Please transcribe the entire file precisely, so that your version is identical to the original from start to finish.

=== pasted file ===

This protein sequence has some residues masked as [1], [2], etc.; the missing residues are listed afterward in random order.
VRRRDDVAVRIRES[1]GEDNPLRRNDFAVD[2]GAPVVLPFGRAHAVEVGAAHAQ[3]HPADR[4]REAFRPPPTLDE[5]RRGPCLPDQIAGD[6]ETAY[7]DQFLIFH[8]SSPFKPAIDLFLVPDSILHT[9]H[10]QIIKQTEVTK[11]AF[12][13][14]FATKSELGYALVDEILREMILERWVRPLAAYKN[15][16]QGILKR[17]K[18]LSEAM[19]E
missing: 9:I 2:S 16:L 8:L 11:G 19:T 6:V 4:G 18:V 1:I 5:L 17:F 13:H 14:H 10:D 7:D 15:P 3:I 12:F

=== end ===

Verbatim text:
This protein sequence has some residues masked as [1], [2], etc.; the missing residues are listed afterward in random order.
VRRRDDVAVRIRES[1]GEDNPLRRNDFAVD[2]GAPVVLPFGRAHAVEVGAAHAQ[3]HPADR[4]REAFRPPPTLDE[5]RRGPCLPDQIAGD[6]ETAY[7]DQFLIFH[8]SSPFKPAIDLFLVPDSILHT[9]H[10]QIIKQTEVTK[11]AF[12][13][14]FATKSELGYALVDEILREMILERWVRPLAAYKN[15][16]QGILKR[17]K[18]LSEAM[19]E
missing: 9:I 2:S 16:L 8:L 11:G 19:T 6:V 4:G 18:V 1:I 5:L 17:F 13:H 14:H 10:D 7:D 15:P 3:I 12:F